By Robert Drews - vintage enthusiast, GIF expert, and two-wheeled traveler.
The geographic targeting of an ad campaign is as important to its success as creative, timing and any other demographic, psychographic or purchase intent targeting that may be applied. Geography is - and should always remain - the vertex from which all other targeting trickles down. For brick and mortar shopping, the importance of geographic targeting is exponentially greater than other vertical, namely e-commerce.
Within most advertising platforms, the hierarchy of geotargeting looks like this:
For most shopping centers - especially those in dense urban populations - the top four targeting criteria above don’t apply. For example, a shopping center in Los Angeles, CA may be flushing valuable advertising dollars down the drain by targeting at the city level.
Thankfully, in recent years, a new level of targeting based on the location of devices at present or in the past has emerged. Commonly known as geofencing, this targeting is quickly becoming a staple of digital ad campaigns. However, unlike a ZIP code or city boundary which have fixed parameters, a geofence’s boundaries can be vague and the means by which is set up can vary.
Let’s shed a little light on geofencing and how particular iterations of it affect audience and area.
Point and Radius Geofencing
This is the most basic and longest tenured facet of geofencing. As the name suggests, this targeting is based on a radius around a point, most often times an address, but in some instances, a set of latitude and longitude coordinates. With this type of geofencing, you can target devices within the radius while they’re there.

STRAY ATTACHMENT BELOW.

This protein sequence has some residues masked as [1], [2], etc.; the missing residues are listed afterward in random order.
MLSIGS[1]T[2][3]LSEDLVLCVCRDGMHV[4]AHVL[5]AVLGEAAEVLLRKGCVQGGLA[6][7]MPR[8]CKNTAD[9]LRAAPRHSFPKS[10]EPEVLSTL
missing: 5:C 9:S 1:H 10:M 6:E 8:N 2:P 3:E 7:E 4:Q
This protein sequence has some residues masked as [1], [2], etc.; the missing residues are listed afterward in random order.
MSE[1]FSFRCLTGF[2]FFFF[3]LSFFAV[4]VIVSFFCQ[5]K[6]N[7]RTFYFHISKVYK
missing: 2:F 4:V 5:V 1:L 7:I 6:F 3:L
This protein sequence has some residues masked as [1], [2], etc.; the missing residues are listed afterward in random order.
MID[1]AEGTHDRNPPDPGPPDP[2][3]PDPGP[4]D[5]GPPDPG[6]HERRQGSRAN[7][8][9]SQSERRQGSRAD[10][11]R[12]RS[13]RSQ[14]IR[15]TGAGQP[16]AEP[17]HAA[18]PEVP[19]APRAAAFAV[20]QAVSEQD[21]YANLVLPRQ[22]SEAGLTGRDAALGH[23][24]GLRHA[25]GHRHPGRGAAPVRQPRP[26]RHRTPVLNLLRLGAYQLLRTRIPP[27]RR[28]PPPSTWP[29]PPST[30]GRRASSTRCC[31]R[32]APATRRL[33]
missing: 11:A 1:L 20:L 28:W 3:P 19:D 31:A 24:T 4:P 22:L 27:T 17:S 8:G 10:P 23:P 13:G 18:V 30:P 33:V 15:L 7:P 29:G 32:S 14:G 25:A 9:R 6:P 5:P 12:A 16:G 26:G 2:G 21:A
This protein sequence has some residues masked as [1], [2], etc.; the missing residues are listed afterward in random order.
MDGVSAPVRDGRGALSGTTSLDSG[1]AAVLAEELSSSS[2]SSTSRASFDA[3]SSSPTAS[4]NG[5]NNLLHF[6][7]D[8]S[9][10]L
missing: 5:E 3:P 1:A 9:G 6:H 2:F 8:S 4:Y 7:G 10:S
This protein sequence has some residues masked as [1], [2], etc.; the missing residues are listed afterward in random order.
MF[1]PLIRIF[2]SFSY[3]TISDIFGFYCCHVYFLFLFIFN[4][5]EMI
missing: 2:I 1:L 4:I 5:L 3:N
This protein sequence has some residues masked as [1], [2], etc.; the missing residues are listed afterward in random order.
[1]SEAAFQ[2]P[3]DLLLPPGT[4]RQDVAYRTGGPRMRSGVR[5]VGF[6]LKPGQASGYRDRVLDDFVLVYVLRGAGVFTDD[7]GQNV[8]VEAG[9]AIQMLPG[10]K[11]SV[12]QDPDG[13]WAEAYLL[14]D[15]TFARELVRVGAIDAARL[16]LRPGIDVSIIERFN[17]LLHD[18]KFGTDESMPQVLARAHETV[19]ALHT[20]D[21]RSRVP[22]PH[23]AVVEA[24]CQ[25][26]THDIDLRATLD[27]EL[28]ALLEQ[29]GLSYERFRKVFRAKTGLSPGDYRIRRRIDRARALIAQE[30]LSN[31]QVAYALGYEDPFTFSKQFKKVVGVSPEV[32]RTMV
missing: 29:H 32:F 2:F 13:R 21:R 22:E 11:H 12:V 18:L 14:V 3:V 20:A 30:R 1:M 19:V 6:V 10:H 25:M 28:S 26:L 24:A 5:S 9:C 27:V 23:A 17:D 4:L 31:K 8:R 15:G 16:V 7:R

For precise targeting of visitors to a particular building or retailer, point and radius is not an optimal choice because additional devices from outside the building walls (but within the specified radius) will exist.
This tactic is commonly used to hyper-localize targeting of more general messaging and assumes it applies to anyone in proximity of a location.
Having this tool in your targeting arsenal can be a game changer! With this type of targeting, the advertiser can literally draw a boundary around a building or area to target only devices currently or previously seen within that area.
This precision opens up exciting and effective campaign possibilities such as incentives, conquesting and brick and mortar retargeting.
Real Time vs Look Back
Two different capabilities exist for serving to devices in respect to geo location: Look Back and in Real-Time - or devices currently on premise. Marketers can message these two audiences differently to get the greatest value from each. For example, you could serve ads to those currently on-premise about your loyalty program, and could message past visitors with incentivized offers to visit again. You can also send value propositions to users targeted at a competing property (Oh yes, you can definitely serve to people currently or previously seen at your competitors’ locations).
It’s important to note that while geofencing creates a precise bounding box around physical spaces, it cannot account for spaces that are vertically on top of one another. Thus, in a two story development, the bounding box will include devices seen on floor one and two for that particular geofence.
Keep in mind that small targeting areas result in relatively small audiences. It may be necessary to supplement targeting with cookie base pools or other geo and contextual tactics to meet your impressions goals.
Advanced tactic: Trickle campaigns can be setup to constantly message shoppers on premise at a location driving conversions such as loyalty program sign up or offer redemption.